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Incredible vintage funeral photos from Australia’s past

A motor car leads a funeral procession, watched by hundreds

The funeral procession of Inspector Charles Watson in Brisbane, 1939

A lot has changed in the last 100 years, but these historical photos give a unique insight into how Australians said goodbye to loved ones in the past. While so much has changed about how we live and die, some traditions remain the same when we gather to pay tribute to someone special.

An elaborate horse-drawn hearse outside a shopfront in Brisbane in 1892

Some people still choose a horse-drawn hearse for their loved one’s send-off, but back in 1892 when this photograph was taken, motor cars has only just been invented. The first car wasn’t imported to Australia until around 1897 and Australian-built cars didn’t start catching on until the 20th Century.

That meant that well into the 1900s, for many people a horse-drawn hearse was the only option. The hearse pictured above belonged to J & J Hislop Undertakers in Brisbane. The horses are wearing a type of covering called a caparison, designed for the formal occasion of leading a funeral cortege.

A crowd of people gathered around a white marble monument, and a close up of the monument with a funeral wreath laid at its base

These two photos shows the world-famous Waverley Cemetery in the 1890s. Located on the clifftops of Bronte, near Sydney, the cemetery was opened in 1877 and is one of the most beautiful 19th Century graveyards in the world.

The busy scene on the left shows carriages and people assembled for the dedication of the Military Forces of New South Wales Memorial. The memorial is the final resting place of four men who died in an accident during the testing of submarine mines in 1891. Major General Hutton unveiled the memorial in the presence of several thousand people, including representatives of all branches of the armed forces.

A Gothic-style train station and old steam train in Sydney, Australia

The Mortuary Railway in Sydney was opened in 1869, carrying coffins and mourners from the city to Rookwood Cemetery for burials. The station pictured was known as Cemetery Station No. 1, designed in a typical neo-Gothic style.

No trace of the railway remains today. The No. 1 station was eventually closed in 1948 and used as a chapel for 10 years, until a fire nearly destroyed it. The Gothic station was then moved, stone by stone, to Ainslie, Canberra, and rebuilt as All Saints Anglican Church.

An elderley woman stood in a grave she is digging, shovel in hand

Though funerals were being revolutionised by the railway in some parts of Australia, in more rural communities, many things were still done the old-fashioned way – like in the small rural town of Drouin, Victoria.

Taken in 1916, this historical photo shows Mrs Josephine Smith hard at work in Drouin Cemetery. The person who took the photo noted on the back that gravedigging was Mrs Smith’s favourite hobby, even at the age of 84.

A procession of 1920s motor cars driving down a street in Brisbane

Taken 10 years after the photo of Mrs Smith digging graves, this funeral photo shows the cortege for Edward Castell Osborn in Brisbane. By this time, motor cars had become a more common part of Australian life.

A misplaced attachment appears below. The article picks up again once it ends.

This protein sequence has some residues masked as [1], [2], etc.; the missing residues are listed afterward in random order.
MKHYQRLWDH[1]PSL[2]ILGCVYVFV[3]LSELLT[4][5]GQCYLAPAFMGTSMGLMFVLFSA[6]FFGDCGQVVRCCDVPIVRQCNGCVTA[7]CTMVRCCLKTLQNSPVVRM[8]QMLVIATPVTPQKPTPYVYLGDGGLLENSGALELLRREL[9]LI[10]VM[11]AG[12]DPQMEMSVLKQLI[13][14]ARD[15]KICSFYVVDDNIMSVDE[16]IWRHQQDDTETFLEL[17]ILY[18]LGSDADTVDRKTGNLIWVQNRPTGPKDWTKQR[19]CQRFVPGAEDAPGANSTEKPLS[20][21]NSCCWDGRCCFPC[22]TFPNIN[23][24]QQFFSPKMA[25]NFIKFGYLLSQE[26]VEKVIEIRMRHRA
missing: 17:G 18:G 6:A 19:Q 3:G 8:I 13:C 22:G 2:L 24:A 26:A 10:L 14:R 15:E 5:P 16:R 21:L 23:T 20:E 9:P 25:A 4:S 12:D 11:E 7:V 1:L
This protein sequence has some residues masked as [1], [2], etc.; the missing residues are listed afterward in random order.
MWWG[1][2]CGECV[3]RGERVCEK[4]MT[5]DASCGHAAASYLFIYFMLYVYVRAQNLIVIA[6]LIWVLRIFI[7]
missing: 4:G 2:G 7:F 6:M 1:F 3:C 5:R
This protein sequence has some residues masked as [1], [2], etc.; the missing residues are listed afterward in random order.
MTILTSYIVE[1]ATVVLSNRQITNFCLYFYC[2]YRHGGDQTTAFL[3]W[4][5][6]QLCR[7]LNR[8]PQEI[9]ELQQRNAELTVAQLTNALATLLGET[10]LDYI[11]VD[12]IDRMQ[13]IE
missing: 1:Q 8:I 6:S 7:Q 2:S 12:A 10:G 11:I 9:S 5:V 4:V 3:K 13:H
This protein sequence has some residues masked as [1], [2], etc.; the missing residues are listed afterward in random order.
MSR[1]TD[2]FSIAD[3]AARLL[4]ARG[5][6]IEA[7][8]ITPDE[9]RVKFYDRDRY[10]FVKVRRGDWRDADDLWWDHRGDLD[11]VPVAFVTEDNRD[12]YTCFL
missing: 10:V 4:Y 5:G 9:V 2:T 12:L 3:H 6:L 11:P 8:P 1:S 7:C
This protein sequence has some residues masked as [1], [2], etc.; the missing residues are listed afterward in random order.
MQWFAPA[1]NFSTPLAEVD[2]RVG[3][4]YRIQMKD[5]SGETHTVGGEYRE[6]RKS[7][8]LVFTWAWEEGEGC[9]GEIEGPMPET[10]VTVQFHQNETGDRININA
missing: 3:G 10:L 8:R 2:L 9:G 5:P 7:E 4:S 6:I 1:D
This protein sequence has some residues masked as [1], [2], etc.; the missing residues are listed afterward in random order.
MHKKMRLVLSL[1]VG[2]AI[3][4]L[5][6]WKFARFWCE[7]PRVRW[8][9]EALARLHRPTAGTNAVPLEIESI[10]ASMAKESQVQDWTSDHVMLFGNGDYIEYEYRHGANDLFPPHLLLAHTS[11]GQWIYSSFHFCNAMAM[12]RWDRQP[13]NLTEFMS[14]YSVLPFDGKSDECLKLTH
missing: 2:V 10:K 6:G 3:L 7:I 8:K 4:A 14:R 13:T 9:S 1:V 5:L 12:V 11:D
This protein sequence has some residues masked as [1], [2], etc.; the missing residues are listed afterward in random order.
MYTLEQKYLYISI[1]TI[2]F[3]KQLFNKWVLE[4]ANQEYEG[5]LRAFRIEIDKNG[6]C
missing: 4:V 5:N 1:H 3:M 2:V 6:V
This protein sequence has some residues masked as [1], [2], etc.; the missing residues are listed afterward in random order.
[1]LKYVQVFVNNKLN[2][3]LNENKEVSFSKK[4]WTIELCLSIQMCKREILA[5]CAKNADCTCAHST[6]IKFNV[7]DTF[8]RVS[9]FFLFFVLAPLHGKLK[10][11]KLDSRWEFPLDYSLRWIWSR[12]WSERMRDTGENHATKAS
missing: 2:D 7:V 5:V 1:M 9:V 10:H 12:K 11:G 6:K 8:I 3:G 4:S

As Archdeacon of Toowoomba, Osborn warranted an impressive funeral procession after his death in 1926. Here, the cars are pictured travelling from St. Andrew’s Church of England in Lutwyche to Toowong Cemetery.

A horse-drawn hearse coming over a hill, leading motor cars and a crowd of people through the village

For this 1924 funeral in Canungra, Queensland, a traditional horse-drawn hearse is followed by a procession of motor cars and townspeople walking on foot to the local graveyard.

A crowd of people, sat cross-legged on the floor, eating a large funeral feast

Back then, as today, Indigenous Australians had their own unique funeral traditions. This rare historic photograph, taken in 1928 by a man called Charles Maurice, shows the people of Meer Island commemorating their loved ones. The whole community is gathered to feast in memory of the person who has died.

Mourners sat with a coffin on the back of a pickup truck, outside a building in Koonibba

This photograph, taken in 1947, shows mourners gathered for a funeral in Koonibba, South Australia. Now an indigenous community, Koonibba was founded as a Lutheran mission in 1901.

In the photograph, a coffin is on the back of a truck, accompanied by mourners on the way to the funeral.

A large funeral procession watched by hundreds of people, and members of the Navy laying funeral wreaths

These historical photos show the funeral of Joseph Lyons, the 10th Prime Minister of Australia, in 1939. Formerly the Premier of Tasmania, Lyons was the first and only Australian Prime Minister from Tasmania.

He died suddenly of a heart attack at the age of 59 while still in office. Well-liked by many, his unexpected death was met with deep sadness and grief across the nation, with tens of thousands turning out to wish him farewell before he was laid to rest in Devonport, Tasmania.

Though all these funerals were from a different time, it’s clear that much of those important traditions remain in the ways we say goodbye to loved ones today.